The muscle memory is hard. The precision of your shooting, that you aim casually, almost careless, naturally as breathing. Your hands reach instinctively for clothes and files and guns where she would have moved them, so you know your way around your apartment though everything has moved, has been shifted.
The first time you shot a gun, you failed to kill your stepfather. You wonder if that’s why you never learned to love it as she did – because you learned first what it was for, or because the first time you used it, you failed. You still have her tangled up in your head, the satisfaction of developing a skill, the zen-like state of tranquility of perfect sight. Point, aim, shoot. Cause and effect, predictable trajectory. Something almost akin to meditation against a world disappearing around her. Romeo and Juliet, where Juliet does not follow him into that dark night but walks alone and bereft into the desert to mourn him for the rest of her days. Ronald Regan and Humphrey Bogart.
Peter should have known.
There was something he welcomed in her, you think. That she was easier, simpler. Laughed more readily, took things with more levity. You can’t be those things.
That’s a lie.
You could be those things. You could make yourself those things, but you would no longer be you.
Whoever you are, it is not her.
Your world should be the same. The proportion of amber on the quarantine maps has grown, of course. They are still at war. New cults on every corner as they overturn old prophecies and prey on new waves of mourners. The sky, though, is the same colour and the air tastes like home.
Still at war. There is not truly a war, of course, or your world is at war only in the sense that you are fighting for your lives. You brought Walter pastries and ice cream and garage sale records and it is the only time you had to make yourself smile, be pleasant, because he knows that his world is killing yours. He has killed hundreds of thousands of sons and daughters for the sake of one son, and he does not care. We are dying, you wanted to yell at him. Moment by moment, day by day as they die directly or are held fast in amber and their humanity is stripped away one quarantine at a time.
They are subhuman, the Secretary told you. Savages. Monsters.
And what does that say about us you try not to wonder.
Broyles is missing. Astrid meets your eye when she tells you, accidentally. She raises her chin a hair more than usual, and you are out of the practice of looking beyond her so as not to force the issue. Charlie and Lincoln are looking at you like you know something about clues and information trails and there are fingerprints all over your life of someone who is not you. Of course there are.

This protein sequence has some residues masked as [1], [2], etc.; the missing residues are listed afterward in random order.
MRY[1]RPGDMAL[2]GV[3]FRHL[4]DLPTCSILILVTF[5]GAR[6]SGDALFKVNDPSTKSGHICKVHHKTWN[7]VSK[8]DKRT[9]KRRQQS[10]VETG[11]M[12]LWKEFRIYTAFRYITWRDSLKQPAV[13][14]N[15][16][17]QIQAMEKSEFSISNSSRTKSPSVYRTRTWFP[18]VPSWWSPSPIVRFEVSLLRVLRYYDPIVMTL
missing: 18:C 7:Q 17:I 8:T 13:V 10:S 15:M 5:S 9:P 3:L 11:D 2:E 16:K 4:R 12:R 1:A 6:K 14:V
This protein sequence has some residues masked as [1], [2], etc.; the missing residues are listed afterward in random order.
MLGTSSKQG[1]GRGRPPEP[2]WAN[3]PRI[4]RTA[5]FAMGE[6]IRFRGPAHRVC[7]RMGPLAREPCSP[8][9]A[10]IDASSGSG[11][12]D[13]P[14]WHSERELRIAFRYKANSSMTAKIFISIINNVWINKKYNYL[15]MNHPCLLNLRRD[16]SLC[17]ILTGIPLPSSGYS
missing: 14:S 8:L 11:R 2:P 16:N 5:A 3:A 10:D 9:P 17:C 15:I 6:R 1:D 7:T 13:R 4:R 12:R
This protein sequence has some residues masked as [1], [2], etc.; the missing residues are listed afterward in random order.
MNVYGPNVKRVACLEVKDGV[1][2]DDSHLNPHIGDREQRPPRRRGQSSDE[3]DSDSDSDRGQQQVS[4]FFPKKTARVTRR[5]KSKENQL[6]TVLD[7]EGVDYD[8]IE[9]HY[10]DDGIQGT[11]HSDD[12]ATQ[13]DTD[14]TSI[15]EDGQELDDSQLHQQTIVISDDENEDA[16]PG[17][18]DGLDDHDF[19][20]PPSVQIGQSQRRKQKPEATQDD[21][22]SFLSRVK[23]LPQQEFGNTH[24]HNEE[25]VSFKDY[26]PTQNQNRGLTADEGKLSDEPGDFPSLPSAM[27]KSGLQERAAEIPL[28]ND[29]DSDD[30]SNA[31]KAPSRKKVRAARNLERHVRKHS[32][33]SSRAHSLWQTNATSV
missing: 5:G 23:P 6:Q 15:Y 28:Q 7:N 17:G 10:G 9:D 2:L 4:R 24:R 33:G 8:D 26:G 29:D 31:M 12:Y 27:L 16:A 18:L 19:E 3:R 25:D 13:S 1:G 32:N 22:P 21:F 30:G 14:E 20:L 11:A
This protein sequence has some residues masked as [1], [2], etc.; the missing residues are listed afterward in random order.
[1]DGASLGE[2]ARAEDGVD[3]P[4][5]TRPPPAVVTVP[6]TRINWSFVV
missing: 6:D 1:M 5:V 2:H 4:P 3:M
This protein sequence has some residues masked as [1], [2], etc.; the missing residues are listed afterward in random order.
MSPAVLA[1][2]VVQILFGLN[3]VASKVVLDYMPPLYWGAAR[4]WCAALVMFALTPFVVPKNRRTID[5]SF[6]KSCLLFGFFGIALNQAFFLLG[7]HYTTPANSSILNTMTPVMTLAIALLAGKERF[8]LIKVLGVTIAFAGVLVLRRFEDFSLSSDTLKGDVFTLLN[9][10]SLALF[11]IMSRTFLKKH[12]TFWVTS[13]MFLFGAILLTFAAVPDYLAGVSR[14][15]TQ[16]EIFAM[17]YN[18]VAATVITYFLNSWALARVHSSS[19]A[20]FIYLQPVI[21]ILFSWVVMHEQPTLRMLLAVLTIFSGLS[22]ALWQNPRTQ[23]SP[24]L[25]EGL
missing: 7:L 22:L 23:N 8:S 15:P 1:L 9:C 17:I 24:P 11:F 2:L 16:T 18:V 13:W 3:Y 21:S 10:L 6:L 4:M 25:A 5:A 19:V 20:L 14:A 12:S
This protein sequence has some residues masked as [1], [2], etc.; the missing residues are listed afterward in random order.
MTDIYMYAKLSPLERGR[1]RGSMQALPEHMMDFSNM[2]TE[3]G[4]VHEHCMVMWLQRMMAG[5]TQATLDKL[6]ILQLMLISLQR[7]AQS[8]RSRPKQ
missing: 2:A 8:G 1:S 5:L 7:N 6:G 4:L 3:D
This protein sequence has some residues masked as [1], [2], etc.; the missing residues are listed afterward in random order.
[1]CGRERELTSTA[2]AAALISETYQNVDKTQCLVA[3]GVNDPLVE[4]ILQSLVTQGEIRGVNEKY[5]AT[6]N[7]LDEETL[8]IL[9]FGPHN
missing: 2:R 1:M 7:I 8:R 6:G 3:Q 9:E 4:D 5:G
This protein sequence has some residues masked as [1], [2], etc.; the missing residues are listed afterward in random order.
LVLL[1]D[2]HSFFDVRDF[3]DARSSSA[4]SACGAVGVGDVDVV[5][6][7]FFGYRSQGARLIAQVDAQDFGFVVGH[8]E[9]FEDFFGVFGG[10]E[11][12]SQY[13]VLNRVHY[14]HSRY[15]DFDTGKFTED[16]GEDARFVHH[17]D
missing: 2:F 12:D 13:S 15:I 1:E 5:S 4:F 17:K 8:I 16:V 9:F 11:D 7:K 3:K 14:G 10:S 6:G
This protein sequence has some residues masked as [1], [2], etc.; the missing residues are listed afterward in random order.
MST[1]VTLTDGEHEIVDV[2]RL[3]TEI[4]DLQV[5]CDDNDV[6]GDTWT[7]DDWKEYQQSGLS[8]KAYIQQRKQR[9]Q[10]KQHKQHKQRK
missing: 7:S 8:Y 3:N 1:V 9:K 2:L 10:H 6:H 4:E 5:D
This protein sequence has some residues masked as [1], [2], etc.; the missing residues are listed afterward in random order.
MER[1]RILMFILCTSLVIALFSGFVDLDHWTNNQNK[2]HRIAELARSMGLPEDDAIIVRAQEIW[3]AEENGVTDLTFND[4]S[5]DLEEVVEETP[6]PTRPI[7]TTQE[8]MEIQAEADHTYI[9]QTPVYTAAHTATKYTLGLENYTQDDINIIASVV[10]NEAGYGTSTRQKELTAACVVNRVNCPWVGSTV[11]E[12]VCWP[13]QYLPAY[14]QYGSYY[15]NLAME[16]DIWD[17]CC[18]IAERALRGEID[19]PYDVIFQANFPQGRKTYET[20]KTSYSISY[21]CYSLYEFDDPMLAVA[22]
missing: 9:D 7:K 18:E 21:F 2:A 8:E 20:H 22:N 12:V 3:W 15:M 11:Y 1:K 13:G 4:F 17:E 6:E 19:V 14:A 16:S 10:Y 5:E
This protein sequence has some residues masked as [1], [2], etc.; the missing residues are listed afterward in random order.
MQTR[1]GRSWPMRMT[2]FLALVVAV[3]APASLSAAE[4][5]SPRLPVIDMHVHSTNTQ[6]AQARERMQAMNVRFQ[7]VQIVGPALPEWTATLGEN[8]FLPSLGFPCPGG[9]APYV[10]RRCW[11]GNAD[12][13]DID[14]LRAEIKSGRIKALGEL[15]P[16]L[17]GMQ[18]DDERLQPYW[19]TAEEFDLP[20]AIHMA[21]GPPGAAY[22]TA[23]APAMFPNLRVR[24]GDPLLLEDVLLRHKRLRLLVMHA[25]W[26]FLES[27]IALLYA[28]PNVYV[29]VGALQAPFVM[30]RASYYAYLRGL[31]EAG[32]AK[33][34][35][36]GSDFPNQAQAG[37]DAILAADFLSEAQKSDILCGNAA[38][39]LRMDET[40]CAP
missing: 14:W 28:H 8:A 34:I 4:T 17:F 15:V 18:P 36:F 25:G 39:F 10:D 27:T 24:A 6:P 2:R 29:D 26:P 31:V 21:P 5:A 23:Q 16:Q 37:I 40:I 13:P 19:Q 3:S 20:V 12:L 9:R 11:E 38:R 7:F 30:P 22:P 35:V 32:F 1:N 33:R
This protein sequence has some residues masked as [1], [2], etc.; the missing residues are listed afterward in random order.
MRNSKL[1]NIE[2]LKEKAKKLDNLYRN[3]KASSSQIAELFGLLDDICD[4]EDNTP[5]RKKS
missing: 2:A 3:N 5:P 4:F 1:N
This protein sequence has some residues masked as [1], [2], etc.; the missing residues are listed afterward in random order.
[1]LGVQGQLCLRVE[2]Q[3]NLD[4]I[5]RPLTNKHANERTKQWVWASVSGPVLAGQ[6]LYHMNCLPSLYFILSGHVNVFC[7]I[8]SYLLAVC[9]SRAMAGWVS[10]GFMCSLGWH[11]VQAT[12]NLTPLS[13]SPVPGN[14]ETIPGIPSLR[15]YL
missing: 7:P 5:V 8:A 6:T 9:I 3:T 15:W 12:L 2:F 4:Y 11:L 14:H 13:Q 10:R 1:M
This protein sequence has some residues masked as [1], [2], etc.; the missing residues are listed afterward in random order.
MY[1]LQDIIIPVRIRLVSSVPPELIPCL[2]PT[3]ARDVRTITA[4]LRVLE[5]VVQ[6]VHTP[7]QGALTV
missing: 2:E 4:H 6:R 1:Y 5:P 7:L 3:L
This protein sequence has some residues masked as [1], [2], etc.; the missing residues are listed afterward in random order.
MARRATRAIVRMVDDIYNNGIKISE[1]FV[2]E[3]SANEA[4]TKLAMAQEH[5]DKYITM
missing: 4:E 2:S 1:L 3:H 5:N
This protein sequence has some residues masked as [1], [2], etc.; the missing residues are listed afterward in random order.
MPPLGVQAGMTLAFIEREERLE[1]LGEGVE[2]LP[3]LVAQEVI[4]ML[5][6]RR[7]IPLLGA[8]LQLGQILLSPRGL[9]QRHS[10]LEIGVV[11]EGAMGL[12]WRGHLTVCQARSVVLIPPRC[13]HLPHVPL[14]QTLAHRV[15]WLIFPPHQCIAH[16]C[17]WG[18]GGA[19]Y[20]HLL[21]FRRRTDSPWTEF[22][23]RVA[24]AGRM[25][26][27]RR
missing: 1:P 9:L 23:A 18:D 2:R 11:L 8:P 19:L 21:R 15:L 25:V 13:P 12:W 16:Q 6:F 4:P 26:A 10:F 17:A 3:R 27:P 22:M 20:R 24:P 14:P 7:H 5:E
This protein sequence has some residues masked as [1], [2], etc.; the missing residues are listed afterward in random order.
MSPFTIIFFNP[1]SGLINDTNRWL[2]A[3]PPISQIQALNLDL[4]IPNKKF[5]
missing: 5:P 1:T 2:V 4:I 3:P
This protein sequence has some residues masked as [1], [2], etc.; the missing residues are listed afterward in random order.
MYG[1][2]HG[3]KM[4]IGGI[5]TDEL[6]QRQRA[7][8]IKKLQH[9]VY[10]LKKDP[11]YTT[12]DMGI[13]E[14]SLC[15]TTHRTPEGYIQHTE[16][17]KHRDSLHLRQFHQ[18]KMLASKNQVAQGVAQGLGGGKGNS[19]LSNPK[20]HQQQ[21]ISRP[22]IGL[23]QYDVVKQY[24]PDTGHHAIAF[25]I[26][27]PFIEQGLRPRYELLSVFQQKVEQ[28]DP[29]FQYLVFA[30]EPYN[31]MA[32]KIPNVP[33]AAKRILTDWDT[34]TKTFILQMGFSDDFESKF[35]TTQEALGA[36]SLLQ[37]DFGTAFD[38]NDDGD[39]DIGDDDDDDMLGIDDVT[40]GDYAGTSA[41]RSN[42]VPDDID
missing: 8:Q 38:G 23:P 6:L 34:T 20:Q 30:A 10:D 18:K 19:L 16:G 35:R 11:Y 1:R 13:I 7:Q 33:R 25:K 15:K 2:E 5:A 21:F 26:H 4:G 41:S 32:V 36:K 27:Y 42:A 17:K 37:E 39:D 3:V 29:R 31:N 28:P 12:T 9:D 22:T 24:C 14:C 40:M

The hardest thing is the muscle memory, but it’s not the only –
Peter should have known.
Nature versus nurture. You look at the hurt that she’s caused and the damage she’s done and the record of her easy smiles, and you wonder. Nature or nurture, because it could have been either. They are still guinea pigs caught in experiments of purpose and hubris, Cortexiphan bound up in your neurons and her world an experimental maze, identical twin studies with too many variables and Walter, always Walter, the architect and creator of you both, who cared too little to even remember your name.
Even now, Cortexiphan in your veins and echoed memories and muscle memory on the trigger. He is creating you even now.
The Secretary speaks to you in confidence. Your chair is close to his desk. His assistant brings in strong, bitter coffee that sticks at the back of your throat.
She killed Broyles, he explains softly. The other you. He is thinking that if you have doubts, if you have warmed to them over there, this sharp shock will shake you back.
Emotions flicker across your face and you let them because that’s how you carry yourself, but there are some thoughts you have had to learn to mask. There are cracks you can start to see in him, tightness around the mouth that betrays his hooded eyes. Their Walter is mad, and there is no arguing it. You wonder if it is only because you have seen it in him that you can start to see it in the Secretary. If you are looking for it, or if these are fault lines that have been there all along.
She killed Broyles, he explains, and you can see why he would say that. If you had to – if you could find no other way around it, you would do it. Because –
The truth remains this: your world is dying. It is being shaken to pieces and they are losing their humanity in front of the accelerating wave and you will not go quietly into that good night.
This is not the difference.
The hardest thing is not the muscle memory. Of course it’s not.
You’re so close to understanding her but you don’t. You can see the trail of logic and events. Feel every scraped knee and broken wrist and unknown face in amber. You don’t know how these things formed her. You can trace her life and build her whole but she is foreign to you; her reactions are alien, hormones and memories that interact differently with neurons bare of Cortexiphan.
You could make yourself smile and laugh and move more easily, but she’s not someone you want to be. She’s not someone you can be.
The difference, though.
The difference is: You would have done anything to avoid it, but your world is dying, and you would have done it, you would have killed Broyles. She is not you, however, and you hate her for it, like you want to hate everyone over there for not knowing how lucky they are, how complicity in their own misery.
She would have found another way. And you hate her, and you hate her, because maybe, just maybe she would have found a way out of this that you can’t, but your world is dying and you will do what you have to do to save it.
The hardest thing –
The difference is –
She’s someone you could have been.